“The characteristics of the economic environment in which they reside actually determines the fate [of the company] more than management does.”

Unlike value managers, BCS Capital does not aim to determine the true worth of a company.

“We don’t care about the true value of a company or its current share price. The information that is really important [to us] is what drives share prices, and most of this is the information that affects profit drivers.

“Value managers have to wait, whereas we’re modelling the one-day change, not the fair value.”

He said the market usually responds to new information within five to eight days, but that BCS’ process is designed to react as this information comes to light.

“In days one, two, three, you get the most out of it.”

The profit drivers are reviewed at least every six months so that meaningful changes in the corporate management or strategy of businesses, or in economic conditions, are factored in.

This provides the opportunity to refine models so that other managers catching on to this type of strategy do not crowd upon the opportunity set.

“How do you stay ahead? It’s the perennial question for every active manager. You need to keep reinvesting in your process,” Bowers said.

The strategy, which incurs a high turnover rate, invests actively in about 100 stocks in long-only and market neutral strategies which undergo a daily optimisation process to maximise expected returns for a given level of risk, and mitigate sector concentrations.

BCS Capital generated favourable results in the back-tests, and in its five months of live operation the market neutral strategy delivered an excess return in line with the target of 7.5 per cent net of fees.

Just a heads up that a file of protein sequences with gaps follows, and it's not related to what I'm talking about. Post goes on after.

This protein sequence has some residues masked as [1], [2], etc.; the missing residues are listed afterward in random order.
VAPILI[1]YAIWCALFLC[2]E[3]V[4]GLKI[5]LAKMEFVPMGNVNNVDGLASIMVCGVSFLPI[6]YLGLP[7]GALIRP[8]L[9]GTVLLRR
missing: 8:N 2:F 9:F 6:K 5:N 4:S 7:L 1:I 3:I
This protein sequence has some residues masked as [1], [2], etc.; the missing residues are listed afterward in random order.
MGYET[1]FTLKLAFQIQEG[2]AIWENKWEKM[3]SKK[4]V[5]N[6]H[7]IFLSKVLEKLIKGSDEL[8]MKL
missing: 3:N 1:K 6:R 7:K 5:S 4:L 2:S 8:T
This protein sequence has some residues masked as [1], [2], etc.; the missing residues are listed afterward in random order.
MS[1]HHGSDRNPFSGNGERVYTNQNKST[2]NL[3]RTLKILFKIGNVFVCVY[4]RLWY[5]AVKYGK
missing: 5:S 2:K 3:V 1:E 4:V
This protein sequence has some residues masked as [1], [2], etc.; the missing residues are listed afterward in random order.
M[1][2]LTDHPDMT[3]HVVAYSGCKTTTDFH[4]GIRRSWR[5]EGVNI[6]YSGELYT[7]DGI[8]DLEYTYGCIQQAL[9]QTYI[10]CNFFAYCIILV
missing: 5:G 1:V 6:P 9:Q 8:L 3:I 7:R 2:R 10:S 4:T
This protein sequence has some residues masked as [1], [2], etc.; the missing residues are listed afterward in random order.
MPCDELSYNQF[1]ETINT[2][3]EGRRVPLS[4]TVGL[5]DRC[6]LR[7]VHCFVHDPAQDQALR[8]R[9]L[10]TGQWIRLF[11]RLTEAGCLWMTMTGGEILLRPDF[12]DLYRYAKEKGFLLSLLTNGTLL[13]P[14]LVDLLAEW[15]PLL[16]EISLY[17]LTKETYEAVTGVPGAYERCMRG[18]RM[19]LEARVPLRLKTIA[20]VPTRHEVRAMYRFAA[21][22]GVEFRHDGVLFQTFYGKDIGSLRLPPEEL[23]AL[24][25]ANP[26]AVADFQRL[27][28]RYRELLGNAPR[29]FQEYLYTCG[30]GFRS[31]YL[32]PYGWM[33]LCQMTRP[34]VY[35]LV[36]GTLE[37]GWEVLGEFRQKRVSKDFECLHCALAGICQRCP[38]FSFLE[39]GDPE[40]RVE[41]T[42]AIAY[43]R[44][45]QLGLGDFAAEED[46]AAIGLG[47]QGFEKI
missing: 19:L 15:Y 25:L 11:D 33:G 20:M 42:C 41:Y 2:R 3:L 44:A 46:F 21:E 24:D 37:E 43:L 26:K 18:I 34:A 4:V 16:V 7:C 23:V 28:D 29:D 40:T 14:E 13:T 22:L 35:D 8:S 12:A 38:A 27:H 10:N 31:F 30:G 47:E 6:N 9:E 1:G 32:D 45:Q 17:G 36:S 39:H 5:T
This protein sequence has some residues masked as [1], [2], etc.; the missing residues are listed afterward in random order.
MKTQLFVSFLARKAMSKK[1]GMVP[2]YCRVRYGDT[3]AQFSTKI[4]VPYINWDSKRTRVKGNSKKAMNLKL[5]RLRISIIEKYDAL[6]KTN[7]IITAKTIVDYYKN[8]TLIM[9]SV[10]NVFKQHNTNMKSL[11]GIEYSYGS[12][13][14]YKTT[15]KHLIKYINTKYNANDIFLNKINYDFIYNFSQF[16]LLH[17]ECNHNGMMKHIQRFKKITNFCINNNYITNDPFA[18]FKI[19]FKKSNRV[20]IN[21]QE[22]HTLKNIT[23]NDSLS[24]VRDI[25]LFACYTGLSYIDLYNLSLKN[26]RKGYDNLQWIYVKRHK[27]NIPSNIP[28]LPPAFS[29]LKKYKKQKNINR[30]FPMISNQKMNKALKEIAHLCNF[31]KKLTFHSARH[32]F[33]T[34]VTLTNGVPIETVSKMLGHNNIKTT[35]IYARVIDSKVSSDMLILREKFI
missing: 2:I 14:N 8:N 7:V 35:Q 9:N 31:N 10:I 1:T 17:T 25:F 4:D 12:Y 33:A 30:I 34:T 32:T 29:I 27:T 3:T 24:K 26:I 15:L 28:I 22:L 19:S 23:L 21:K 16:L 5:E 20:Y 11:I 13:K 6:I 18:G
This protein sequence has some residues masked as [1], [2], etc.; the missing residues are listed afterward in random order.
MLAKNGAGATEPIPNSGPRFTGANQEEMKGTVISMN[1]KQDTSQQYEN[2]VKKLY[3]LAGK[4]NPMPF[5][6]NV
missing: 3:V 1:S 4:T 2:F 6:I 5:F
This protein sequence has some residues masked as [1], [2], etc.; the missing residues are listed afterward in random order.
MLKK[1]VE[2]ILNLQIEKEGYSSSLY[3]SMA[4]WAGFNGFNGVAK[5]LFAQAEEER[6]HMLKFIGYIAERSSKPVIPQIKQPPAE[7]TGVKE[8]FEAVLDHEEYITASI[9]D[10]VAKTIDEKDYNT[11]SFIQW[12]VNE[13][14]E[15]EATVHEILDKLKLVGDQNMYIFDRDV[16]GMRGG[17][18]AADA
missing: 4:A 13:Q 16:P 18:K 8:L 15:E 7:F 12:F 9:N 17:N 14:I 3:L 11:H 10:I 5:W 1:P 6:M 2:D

In the back-tests, it was run against the 109 core Australian equity managers in the Mercer database, and its highest correlation with these competitors was 0.3 and the lowest -0.3.

It was found to not have large exposures to the four dominant risk premiums in investment: size, momentum, book-to-market and the market itself.

Brookvine, a marketing and fundraising partner to funds managers, has taken an equity interest in the firm and will oversee its distribution through institutional and wholesale channels. Steven Hall, the firm’s CEO, said this arrangement improves the alignment of interests between the firms – beyond investing revenues into clients’ funds, which Brookvine already does.

Bowers remarked that the origins of BCS Capital began a little more than 30 years ago, when he and Stuckey were schooled in industrial economics at Harvard before taking their respective career paths.

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